HS9.3/GM7.9Climatic and geodynamic record from the sediments and suspended load of large rivers (co-organized)
|Convener: Franck Poitrasson|
The relationship between climate, hydrology, erosion, sedimentary transport and deposition is one of the most important issues in earth sciences and it may give important hints on how our planet works. Initially, it results in the formation of a drainage system, and later, in a sedimentary basin that encompasses complex and diverse ecosystems. One of the main scientific challenges nowadays refers to the understanding of dynamic processes involved in large drainage systems, and therefore, the sedimentary source, transport and accumulation in large basins.
The knowledge of the present day large rivers sediment discharges and of their variability is also fundamental since it can be linked to the on-going climatic and erosional processes at the regional scales. Understanding the interrelationships between those processes will be helpful to better infer past sedimentation rates.
This session therefore welcomes contributions aiming at a better characterization of large river basin suspended load, sediments and their geodynamical and climatological significance, following various approaches that may for example include:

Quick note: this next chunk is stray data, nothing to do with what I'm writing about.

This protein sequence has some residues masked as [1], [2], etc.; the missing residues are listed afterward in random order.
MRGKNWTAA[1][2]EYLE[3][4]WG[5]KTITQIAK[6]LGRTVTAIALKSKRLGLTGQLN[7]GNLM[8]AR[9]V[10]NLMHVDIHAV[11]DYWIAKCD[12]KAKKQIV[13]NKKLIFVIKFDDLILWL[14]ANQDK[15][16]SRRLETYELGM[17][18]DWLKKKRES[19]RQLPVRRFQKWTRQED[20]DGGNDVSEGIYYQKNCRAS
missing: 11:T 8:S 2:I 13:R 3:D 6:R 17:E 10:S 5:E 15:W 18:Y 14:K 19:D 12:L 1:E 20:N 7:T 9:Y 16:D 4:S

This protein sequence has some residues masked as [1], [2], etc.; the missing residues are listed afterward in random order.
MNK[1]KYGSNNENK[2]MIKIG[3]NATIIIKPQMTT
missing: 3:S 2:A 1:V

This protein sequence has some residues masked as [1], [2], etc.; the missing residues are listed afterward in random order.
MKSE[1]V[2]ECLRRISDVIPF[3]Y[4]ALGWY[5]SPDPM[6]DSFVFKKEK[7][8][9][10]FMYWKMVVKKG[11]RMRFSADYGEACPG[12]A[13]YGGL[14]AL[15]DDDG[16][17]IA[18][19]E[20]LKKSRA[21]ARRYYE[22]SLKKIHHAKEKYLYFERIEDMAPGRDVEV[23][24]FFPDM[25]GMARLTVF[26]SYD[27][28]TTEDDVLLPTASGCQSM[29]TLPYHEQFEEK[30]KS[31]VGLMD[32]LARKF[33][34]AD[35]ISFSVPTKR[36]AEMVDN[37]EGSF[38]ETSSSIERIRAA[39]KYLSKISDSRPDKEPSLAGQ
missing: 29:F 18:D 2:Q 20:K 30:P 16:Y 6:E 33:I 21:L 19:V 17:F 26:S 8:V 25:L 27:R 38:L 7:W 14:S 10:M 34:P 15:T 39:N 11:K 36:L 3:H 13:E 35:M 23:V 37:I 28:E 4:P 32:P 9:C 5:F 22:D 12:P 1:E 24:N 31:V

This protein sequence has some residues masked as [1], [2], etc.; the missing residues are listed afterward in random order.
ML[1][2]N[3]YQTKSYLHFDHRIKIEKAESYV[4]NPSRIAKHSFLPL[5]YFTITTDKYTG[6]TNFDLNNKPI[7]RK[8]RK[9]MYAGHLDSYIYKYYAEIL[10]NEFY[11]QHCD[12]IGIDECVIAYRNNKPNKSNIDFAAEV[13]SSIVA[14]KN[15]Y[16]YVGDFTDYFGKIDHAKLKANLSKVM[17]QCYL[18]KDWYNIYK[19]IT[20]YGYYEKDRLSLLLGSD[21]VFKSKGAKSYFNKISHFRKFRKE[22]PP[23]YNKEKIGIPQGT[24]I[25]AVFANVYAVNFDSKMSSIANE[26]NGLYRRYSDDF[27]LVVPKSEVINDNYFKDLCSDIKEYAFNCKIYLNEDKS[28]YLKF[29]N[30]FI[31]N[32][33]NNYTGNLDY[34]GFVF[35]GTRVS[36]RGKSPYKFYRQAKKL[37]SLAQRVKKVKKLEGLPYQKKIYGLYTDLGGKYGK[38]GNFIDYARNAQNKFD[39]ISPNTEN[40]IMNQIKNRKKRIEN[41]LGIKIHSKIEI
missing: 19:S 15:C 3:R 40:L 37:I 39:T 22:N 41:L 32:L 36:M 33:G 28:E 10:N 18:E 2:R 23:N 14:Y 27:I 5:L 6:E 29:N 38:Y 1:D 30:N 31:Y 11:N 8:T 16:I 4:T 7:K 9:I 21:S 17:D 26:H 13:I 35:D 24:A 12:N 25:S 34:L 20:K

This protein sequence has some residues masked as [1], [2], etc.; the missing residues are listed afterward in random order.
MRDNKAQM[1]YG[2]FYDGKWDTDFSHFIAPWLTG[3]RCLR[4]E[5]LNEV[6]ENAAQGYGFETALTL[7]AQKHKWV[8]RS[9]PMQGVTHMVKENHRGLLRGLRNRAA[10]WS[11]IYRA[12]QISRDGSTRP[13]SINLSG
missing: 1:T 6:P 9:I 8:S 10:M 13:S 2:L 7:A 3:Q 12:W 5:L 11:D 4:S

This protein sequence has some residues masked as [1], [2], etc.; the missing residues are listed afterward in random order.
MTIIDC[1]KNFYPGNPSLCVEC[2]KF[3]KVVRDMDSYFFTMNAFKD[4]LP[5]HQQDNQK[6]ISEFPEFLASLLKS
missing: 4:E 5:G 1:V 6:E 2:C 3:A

• Characterization of the suspended sediments from large rivers based on mineralogy and geochemistry.
• Study of sedimentary sections in river banks and fans using methods that may include micropaleontology, organic geochemistry, stable and radiogenic isotopes...
• Use of remote sensing and other geophysical approaches to assess the present temporal dynamics of sediment discharge within the basin and to analyze the present sedimentation pattern within large rivers delta/fan.
• Development of predictive hydrodynamic models for high rate sedimentation environments
This session will be an opportunity to gather presentations from the FP7 CLIM-AMAZON project aiming at the Amazon River Basin (www.clim-amazon.eu), but contributions for other large rivers or from people outside the project are strongly encouraged for further scientific interactions.